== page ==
An up-close perspective on Jered Weaver

If there's a hitter who has a grasp of Jered Weaver's growth into one of the most dominant pitchers in baseball, it's Kurt Suzuki.

The two came into the Big West conference together in 2002, Suzuki at Cal State Fullerton and Weaver at Long Beach State. In Suzuki's junior season, he was the conference player of the year. Weaver was the best pitcher in the nation.

Suzuki's familiarity seems to have paid some dividends. He's one of the few AL hitters who seems comfortable against Weaver. In 35 at-bats, the Oakland A's catcher has 10 hits, including four doubles and a home run.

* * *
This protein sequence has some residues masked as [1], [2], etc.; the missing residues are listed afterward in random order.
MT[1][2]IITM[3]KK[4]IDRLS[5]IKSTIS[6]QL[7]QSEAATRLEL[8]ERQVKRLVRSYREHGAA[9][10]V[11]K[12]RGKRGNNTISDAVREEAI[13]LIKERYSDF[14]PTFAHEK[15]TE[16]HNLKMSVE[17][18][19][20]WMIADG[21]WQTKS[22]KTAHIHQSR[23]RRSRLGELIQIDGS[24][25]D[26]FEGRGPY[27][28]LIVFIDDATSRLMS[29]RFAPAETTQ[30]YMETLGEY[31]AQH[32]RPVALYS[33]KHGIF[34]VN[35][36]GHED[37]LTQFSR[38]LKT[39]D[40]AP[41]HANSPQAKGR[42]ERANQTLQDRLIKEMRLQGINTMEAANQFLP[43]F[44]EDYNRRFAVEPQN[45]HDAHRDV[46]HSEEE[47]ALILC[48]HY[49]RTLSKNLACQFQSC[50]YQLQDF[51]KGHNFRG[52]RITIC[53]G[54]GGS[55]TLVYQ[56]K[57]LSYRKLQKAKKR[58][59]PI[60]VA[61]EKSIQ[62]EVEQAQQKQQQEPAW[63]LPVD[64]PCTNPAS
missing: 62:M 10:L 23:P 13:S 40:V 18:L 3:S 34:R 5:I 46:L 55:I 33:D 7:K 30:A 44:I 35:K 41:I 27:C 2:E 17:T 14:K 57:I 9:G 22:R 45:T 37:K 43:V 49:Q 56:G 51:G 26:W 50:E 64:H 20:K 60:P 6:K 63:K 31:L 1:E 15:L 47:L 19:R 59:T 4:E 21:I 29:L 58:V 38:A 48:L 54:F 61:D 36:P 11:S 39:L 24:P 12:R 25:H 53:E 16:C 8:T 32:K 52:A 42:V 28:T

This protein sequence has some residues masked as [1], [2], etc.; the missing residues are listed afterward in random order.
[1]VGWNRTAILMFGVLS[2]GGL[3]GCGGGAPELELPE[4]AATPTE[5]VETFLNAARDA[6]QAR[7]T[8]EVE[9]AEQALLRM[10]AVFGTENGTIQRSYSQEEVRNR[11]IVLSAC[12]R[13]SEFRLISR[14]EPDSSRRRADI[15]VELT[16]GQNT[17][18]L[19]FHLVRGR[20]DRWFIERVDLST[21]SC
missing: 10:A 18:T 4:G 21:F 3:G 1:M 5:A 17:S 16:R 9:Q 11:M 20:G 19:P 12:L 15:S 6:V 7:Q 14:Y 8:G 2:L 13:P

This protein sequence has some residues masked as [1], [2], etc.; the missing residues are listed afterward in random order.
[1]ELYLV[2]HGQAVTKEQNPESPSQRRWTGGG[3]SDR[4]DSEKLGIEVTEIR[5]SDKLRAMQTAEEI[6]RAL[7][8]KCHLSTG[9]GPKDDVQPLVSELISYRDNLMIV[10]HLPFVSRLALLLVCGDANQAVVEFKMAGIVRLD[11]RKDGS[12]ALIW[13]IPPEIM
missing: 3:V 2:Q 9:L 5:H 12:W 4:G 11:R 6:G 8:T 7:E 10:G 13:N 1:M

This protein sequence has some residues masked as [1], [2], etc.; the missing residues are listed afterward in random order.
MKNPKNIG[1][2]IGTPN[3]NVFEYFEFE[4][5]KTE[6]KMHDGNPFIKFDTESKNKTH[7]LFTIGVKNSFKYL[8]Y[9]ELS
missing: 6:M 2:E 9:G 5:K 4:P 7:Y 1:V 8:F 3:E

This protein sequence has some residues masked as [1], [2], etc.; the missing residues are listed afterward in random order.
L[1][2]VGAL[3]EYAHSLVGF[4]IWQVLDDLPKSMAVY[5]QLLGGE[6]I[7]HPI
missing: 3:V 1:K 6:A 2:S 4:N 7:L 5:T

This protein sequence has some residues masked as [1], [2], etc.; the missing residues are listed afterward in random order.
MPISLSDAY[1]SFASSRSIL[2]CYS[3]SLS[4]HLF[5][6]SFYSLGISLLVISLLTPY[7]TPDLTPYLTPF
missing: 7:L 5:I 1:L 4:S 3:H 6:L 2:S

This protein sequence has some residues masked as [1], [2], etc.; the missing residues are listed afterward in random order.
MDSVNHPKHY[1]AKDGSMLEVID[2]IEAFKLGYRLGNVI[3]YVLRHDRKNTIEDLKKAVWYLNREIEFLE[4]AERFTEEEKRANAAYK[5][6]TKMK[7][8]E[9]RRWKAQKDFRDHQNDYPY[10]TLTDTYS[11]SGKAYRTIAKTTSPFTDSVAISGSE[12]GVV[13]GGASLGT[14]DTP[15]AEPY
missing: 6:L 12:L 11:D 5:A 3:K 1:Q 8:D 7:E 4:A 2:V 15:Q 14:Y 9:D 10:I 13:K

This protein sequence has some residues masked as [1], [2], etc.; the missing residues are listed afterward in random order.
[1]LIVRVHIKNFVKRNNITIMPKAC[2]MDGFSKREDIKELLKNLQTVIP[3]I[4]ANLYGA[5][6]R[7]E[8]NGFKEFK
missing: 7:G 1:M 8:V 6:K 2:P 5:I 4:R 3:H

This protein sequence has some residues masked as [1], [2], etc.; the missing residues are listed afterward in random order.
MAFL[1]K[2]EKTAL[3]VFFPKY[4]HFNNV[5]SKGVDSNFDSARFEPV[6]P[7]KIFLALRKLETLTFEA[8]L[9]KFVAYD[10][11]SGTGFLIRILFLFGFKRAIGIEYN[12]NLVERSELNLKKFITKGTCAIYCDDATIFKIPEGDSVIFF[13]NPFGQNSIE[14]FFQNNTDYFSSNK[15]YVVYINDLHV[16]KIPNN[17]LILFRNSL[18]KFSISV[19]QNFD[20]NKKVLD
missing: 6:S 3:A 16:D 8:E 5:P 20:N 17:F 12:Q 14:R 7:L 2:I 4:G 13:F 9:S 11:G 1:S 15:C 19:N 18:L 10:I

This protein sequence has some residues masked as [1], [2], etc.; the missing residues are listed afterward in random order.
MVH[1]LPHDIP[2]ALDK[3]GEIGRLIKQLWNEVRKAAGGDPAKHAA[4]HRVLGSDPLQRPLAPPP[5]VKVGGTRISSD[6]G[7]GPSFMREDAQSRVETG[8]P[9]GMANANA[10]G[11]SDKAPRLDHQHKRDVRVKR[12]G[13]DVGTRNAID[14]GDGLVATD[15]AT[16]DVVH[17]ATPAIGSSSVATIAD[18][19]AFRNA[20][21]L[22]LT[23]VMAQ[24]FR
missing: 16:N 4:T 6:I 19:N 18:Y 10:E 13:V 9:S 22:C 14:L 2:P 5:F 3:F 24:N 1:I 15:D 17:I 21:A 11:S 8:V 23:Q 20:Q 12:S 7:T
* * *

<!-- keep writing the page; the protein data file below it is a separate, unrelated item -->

The first thing Suzuki said about Weaver is, "He's not someone you want to face right now." But in fact, Weaver might be less intimidating than he was back at Long Beach. His control wasn't as pinpoint then, his height made batters uncomfortable and he threw harder.

"In college, he could run it up there 95-96 if he wanted to, but the thing with him now is he’s not trying to throw as hard as he can," Suzuki said. "I think he’s gotten a better breaking ball, his changeup right now is one of the best. He’s learning how to put balls in places, pitch behind in counts and mix up his pitches really well. Every year, you see him pitch he’s getting better."